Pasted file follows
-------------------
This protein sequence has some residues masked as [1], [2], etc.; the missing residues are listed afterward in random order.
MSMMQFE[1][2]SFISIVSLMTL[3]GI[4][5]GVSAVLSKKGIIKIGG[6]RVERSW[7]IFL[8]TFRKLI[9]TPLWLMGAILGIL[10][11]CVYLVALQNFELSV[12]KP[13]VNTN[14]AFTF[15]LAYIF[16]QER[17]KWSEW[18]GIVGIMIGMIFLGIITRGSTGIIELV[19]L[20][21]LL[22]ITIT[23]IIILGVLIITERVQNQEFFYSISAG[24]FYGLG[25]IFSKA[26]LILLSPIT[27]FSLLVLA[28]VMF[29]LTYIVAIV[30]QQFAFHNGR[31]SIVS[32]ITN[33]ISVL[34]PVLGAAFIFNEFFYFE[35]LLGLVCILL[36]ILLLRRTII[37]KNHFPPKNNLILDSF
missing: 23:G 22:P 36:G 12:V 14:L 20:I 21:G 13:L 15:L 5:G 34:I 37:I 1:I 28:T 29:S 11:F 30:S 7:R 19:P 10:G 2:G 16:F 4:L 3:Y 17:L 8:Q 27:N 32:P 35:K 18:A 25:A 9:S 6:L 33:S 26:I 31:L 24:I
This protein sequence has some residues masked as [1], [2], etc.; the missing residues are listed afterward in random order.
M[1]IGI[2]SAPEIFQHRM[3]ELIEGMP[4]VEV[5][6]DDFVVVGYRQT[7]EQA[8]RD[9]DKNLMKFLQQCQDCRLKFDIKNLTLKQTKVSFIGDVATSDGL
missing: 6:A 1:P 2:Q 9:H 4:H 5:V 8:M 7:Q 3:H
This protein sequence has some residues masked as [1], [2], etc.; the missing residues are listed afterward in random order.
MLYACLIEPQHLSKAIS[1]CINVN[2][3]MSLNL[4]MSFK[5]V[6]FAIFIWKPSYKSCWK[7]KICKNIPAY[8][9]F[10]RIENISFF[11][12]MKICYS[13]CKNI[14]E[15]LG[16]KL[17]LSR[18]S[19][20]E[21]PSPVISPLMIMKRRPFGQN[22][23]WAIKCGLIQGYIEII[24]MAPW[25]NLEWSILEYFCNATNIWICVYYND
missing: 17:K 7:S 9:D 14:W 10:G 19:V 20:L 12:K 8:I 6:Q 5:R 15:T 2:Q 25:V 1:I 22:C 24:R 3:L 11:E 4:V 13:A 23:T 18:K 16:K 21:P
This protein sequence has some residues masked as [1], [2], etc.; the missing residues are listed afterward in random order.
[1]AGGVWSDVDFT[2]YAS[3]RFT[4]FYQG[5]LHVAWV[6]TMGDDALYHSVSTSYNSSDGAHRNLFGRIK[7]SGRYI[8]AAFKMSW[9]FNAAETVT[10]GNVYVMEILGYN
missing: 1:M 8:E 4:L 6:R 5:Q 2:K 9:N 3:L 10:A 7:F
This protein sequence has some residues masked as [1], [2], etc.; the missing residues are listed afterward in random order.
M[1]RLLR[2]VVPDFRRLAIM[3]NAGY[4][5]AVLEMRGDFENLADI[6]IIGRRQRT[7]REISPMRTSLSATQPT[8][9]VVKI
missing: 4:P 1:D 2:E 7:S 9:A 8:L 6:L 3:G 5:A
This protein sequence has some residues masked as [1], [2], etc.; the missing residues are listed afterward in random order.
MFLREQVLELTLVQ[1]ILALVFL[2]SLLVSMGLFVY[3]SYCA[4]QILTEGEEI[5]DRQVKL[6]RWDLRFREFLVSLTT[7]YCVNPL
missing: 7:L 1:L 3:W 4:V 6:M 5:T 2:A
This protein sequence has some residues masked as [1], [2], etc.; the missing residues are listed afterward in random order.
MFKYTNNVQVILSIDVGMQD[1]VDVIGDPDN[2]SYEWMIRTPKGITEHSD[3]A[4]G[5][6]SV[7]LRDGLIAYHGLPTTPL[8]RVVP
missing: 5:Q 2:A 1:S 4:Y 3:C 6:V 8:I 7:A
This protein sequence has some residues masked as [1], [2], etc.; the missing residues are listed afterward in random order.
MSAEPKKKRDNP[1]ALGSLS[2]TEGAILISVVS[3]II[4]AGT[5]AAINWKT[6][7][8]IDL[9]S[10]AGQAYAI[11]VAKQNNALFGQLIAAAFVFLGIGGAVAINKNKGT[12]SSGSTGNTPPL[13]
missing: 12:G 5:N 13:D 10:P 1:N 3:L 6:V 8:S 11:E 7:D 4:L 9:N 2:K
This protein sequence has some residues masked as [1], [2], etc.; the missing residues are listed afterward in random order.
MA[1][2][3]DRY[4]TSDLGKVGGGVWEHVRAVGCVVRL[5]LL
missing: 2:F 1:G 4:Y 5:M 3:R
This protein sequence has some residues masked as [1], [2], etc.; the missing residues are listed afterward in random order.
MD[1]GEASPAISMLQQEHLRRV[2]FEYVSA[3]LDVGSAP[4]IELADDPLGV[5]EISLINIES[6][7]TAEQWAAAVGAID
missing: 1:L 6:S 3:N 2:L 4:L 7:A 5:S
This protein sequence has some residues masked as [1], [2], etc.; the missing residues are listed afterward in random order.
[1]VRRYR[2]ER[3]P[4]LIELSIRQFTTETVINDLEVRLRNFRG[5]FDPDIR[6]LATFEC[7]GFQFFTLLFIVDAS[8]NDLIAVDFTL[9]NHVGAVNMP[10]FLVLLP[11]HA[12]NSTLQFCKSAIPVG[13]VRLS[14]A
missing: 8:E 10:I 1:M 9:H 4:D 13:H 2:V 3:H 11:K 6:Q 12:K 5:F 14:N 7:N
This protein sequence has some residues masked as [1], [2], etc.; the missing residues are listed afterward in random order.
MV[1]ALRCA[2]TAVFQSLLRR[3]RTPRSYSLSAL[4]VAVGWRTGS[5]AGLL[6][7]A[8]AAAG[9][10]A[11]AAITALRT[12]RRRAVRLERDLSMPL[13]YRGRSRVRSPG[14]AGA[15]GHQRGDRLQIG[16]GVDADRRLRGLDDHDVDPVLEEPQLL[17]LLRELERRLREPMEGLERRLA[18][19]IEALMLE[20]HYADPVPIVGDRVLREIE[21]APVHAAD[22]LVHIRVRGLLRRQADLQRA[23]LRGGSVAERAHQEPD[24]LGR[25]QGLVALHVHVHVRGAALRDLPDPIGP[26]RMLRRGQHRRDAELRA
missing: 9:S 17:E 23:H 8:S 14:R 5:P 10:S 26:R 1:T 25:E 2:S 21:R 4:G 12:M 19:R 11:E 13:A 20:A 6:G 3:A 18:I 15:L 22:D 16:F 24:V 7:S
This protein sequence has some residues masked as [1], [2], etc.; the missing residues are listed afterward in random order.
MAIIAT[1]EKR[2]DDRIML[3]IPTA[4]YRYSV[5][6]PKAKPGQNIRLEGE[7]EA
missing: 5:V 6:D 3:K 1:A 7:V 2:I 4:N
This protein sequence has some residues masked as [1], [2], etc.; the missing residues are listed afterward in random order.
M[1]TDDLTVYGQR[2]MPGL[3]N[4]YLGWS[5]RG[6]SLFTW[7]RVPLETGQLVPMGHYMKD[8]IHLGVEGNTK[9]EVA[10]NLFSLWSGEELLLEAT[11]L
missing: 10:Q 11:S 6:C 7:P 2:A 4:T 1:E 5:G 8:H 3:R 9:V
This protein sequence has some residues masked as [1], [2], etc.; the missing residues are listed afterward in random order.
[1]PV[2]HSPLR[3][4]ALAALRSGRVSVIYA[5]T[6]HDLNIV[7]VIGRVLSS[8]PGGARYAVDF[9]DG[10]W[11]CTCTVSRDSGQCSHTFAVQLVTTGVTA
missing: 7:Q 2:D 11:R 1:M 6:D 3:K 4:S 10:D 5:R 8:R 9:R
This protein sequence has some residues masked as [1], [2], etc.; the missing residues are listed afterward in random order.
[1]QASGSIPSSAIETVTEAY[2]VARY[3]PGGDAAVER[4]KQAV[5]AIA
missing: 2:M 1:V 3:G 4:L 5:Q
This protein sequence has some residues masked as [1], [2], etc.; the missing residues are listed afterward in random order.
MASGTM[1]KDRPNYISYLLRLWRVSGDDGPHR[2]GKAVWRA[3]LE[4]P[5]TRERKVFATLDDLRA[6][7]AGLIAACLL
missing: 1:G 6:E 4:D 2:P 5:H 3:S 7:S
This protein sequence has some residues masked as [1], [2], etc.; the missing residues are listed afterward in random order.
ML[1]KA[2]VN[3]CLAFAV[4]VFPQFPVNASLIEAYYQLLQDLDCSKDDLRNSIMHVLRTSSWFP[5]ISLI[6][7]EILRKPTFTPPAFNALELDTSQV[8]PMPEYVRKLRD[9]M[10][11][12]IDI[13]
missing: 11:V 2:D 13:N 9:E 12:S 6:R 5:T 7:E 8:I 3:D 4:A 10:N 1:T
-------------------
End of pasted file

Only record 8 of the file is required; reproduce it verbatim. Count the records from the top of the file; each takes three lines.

This protein sequence has some residues masked as [1], [2], etc.; the missing residues are listed afterward in random order.
MSAEPKKKRDNP[1]ALGSLS[2]TEGAILISVVS[3]II[4]AGT[5]AAINWKT[6][7][8]IDL[9]S[10]AGQAYAI[11]VAKQNNALFGQLIAAAFVFLGIGGAVAINKNKGT[12]SSGSTGNTPPL[13]
missing: 12:G 5:N 13:D 10:P 1:N 3:L 6:V 8:S 11:E 7:D 4:L 9:N 2:K